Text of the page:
Micro-RNA expression in cisplatin resistant germ cell tumor cell lines
Matthias Port, Stephanie Glaesener, Christian Ruf, Armin Riecke, Carsten Bokemeyer, Viktor Meineke, Friedemann Honecker, Michael Abend
Molecular Cancer , 2011, DOI: 10.1186/1476-4598-10-52
Abstract: Three cisplatin resistant sublines (NTERA-2-R, NCCIT-R, 2102EP-R) showing 2.7-11.3-fold increase in drug resistance after intermittent exposure to increasing doses of cisplatin were compared to their parental counterparts, three well established relatively cisplatin sensitive germ cell tumor cell lines (NTERA-2, NCCIT, 2102EP). Cells were cultured and total RNA was isolated from all 6 cell lines in three independent experiments. RNA was converted into cDNA and quantitative RT-PCR was run using 384 well low density arrays covering almost all (738) known microRNA species of human origin.Altogether 72 of 738 (9.8%) microRNAs appeared differentially expressed between sensitive and resistant cell line pairs (NTERA-2R/NTERA-2 = 43, NCCIT-R/NCCIT = 53, 2102EP-R/2102EP = 15) of which 46.7-95.3% were up-regulated (NTERA-2R/NTERA-2 = 95.3%, NCCIT-R/NCCIT = 62.3%, 2102EP-R/2102EP = 46.7%). The number of genes showing differential expression in more than one of the cell line pairs was 34 between NTERA-2R/NTERA-2 (79%) and NCCIT-R/NCCIT (64%), and 3 and 4, respectively, between these two cell lines and 2102EP-R/2102EP (about 27%). Only the has-miR-10b involved in breast cancer invasion and metastasis and has-miR-512-3p appeared to be up-regulated (2-3-fold) in all three cell lines. The hsa-miR-371-373 cluster (counteracting cellular senescence and linked with differentiation potency), as well as hsa-miR-520c/-520h (inhibiting the tumor suppressor p21) were 3.9-16.3 fold up-regulated in two of the three cisplatin resistant cell lines. Several new micro-RNA species missing an annotation towards cisplatin resistance could be identified. These were hsa-miR-512-3p/-515/-517/-518/-525 (up to 8.1-fold up-regulated) and hsa-miR-99a/-100/-145 (up to 10-fold down-regulated).Examining almost all known human micro-RNA species confirmed the miR-371-373 cluster as a promising target for explaining cisplatin resistance, potentially by counteracting wild-type P53 induced senescence or linking i
Mycalamide A Shows Cytotoxic Properties and Prevents EGF-Induced Neoplastic Transformation through Inhibition of Nuclear Factors
Sergey A. Dyshlovoy,Sergey N. Fedorov,Anatoly I. Kalinovsky,Larisa K. Shubina,Carsten Bokemeyer,Valentin A. Stonik,Friedemann Honecker
Marine Drugs , 2012, DOI: 10.3390/md10061212
Abstract: Mycalamide A, a marine natural compound previously isolated from sponges, is known as a protein synthesis inhibitor with potent antitumor activity. However, the ability of this compound to prevent malignant transformation of cells has never been examined before. Here, for the first time, we report the isolation of mycalamide A from ascidian Polysincraton sp. as well as investigation of its cancer preventive properties. In murine JB6 Cl41 P + cells, mycalamide A inhibited epidermal growth factor (EGF)-induced neoplastic transformation, and induced apoptosis at subnanomolar or nanomolar concentrations. The compound inhibited transcriptional activity of the oncogenic nuclear factors AP-1 and NF-κB, a potential mechanism of its cancer preventive properties. Induction of phosphorylation of the kinases MAPK p38, JNK, and ERK was also observed at high concentrations of mycalamide A. The drug shows promising potential for both cancer-prevention and cytotoxic therapy and should be further developed.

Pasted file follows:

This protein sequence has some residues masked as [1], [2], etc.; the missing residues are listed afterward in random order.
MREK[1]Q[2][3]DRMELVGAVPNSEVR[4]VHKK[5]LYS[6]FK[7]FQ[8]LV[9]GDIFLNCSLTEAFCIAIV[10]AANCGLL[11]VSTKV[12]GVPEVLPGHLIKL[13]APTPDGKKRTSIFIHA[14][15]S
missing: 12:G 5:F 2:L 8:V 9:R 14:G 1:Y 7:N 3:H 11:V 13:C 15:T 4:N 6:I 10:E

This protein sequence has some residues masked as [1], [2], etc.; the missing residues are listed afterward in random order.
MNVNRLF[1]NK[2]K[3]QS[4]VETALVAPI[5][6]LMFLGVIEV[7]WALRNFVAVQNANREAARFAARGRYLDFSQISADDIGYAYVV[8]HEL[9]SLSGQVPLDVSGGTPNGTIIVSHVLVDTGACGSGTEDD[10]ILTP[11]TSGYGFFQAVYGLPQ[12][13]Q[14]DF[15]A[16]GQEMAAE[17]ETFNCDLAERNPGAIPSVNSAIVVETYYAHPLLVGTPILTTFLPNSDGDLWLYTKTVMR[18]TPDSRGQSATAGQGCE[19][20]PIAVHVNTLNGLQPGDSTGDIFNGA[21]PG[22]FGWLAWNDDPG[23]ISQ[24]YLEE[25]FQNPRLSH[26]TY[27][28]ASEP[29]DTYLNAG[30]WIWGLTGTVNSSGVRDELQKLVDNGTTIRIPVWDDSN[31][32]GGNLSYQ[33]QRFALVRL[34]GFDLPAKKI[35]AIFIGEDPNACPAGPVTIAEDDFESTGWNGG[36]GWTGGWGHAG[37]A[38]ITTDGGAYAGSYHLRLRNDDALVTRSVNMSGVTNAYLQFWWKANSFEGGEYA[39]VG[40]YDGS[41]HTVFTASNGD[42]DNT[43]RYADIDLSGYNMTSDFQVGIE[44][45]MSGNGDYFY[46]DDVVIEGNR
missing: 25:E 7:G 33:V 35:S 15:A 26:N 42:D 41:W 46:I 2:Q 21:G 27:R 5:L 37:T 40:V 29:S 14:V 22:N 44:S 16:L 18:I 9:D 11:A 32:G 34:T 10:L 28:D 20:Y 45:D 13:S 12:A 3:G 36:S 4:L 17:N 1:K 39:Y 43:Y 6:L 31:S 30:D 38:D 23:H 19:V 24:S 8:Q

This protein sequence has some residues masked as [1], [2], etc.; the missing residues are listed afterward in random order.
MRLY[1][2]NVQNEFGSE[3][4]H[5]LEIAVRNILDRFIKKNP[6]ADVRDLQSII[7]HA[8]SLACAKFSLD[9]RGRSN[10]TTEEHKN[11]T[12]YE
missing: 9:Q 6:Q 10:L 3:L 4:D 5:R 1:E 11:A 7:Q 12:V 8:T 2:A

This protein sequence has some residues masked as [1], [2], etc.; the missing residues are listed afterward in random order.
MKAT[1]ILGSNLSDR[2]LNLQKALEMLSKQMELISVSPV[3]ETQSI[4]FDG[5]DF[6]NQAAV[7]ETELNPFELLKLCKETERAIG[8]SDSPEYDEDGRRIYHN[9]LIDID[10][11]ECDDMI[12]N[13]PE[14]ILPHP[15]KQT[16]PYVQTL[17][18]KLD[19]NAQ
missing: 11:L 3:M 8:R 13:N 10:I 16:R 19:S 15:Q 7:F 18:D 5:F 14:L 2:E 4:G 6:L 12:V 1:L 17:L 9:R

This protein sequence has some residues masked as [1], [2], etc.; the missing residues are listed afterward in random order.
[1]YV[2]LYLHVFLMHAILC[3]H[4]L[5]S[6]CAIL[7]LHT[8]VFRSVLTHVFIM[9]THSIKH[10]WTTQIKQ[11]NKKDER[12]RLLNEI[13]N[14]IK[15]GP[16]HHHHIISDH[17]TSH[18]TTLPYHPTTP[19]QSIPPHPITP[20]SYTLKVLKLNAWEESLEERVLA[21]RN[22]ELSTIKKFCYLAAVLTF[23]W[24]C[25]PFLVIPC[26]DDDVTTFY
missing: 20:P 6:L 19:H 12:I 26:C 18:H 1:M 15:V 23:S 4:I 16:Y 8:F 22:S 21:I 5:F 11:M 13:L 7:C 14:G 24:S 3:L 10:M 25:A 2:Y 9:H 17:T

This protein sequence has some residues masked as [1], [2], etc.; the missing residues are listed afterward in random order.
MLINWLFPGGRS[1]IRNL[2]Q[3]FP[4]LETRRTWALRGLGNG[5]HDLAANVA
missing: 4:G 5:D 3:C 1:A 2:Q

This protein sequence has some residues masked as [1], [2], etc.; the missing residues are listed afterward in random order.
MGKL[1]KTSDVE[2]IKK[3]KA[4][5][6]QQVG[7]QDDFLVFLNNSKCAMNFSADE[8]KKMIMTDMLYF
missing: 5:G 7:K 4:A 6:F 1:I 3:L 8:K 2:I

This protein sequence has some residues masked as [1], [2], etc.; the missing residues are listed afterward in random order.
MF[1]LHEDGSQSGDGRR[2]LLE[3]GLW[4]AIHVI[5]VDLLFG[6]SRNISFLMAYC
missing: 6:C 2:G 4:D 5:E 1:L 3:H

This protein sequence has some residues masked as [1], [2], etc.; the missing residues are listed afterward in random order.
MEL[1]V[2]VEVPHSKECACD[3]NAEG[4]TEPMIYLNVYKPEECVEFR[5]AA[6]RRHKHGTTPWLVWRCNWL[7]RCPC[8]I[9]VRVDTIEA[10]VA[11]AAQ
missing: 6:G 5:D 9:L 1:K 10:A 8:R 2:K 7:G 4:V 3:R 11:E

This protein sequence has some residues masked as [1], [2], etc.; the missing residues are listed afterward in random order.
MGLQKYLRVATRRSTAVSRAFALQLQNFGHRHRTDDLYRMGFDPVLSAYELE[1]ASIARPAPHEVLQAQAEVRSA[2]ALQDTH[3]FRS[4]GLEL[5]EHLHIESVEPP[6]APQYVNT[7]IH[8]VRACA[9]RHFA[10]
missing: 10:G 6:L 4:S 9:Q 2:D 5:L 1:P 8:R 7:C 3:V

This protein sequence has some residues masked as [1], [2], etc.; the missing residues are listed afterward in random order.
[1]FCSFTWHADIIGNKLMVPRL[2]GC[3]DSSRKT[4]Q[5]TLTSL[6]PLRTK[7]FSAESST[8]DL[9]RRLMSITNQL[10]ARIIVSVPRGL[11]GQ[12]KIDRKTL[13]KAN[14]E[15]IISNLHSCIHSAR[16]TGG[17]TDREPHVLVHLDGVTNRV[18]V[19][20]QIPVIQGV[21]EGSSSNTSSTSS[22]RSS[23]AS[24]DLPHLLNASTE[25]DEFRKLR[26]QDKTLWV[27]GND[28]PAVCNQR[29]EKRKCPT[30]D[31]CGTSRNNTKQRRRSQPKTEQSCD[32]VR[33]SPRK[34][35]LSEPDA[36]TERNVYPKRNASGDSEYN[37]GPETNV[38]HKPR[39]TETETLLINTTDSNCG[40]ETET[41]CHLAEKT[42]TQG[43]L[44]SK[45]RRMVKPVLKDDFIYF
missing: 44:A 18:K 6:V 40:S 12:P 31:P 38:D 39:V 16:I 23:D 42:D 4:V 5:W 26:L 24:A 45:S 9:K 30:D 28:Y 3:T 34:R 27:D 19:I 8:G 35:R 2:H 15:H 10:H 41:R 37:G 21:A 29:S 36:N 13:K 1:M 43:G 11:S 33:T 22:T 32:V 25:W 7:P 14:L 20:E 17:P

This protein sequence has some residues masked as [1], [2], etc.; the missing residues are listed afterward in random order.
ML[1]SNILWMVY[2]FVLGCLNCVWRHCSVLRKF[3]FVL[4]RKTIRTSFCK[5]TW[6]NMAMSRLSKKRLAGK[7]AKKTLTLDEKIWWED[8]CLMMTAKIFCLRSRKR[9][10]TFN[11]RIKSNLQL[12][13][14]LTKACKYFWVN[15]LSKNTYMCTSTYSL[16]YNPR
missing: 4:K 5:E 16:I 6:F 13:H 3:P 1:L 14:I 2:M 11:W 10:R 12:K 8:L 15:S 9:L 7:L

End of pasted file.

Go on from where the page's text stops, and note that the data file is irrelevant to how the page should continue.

Multi tyrosine kinase inhibitor dasatinib as novel cause of severe pre-capillary pulmonary hypertension?
Jan K Hennigs, Gunhild Keller, Hans Baumann, Friedemann Honecker, Stefan Kluge, Carsten Bokemeyer, Tim H Brümmendorf, Hans Klose
BMC Pulmonary Medicine , 2011, DOI: 10.1186/1471-2466-11-30
Abstract: Here, we discuss the relevance of previously published cases and add another well-characterised patient who developed pre-capillary PH under long-term therapy with the multi-tyrosine kinase inhibitor dasatinib approved for therapy of chronic myeloic leukaemia (CML) and Philadelphia chromosome positive acute lymphocytic leukaemia (mean time of all patients on dasatinib: 26 months). Hence, we discuss the possibility of dasatinib itself causing PH after long-term therapy and turn specialist's attention to this possible severe side effect.At present, the true incidence of dasatinib-associated PH remains illusive and systematic data regarding haemodynamics are missing.We therefore recommend systematic screening of dasatinib-treated patients for pulmonary hypertension and subsequent collection of haemodynamic data.Pulmonary hypertension (PH) is a severe and progressive, mainly vasoproliferative disease characterised by increased pulmonary artery pressure and vascular resistance eventually leading to right heart failure and death [1]. Different drugs have been identified to be causative of PH such as anorectic drugs which gained notoriety in the 1970s [2].Dasatinib is a multi tyrosine kinase inhibitor approved for first and second line therapy of chronic myeloic leukaemia (CML) and Philadelphia chromosome positive acute lymphocytic leukaemia [3,4].During the last months there have been two reports connecting dasatinib with the development of PAH [5,6]. Alarmingly, another patient was referred to our centre presenting with severe pre-capillary PH under dasatinib therapy.Here, we report on this case and would like to turn attention to this possible severe side effect of dasatinib.A 70-year old male with chronic phase CML diagnosed in 1996 was changed to dasatinib therapy due to subsequent haematological progress under hydroxyurea combined with interferon alpha (1996-2002) and imatinib (2002-2004: 400 mg/day, 2004-2005: 800 mg/d). Dasatinib treatment with a dose of 70 mg bid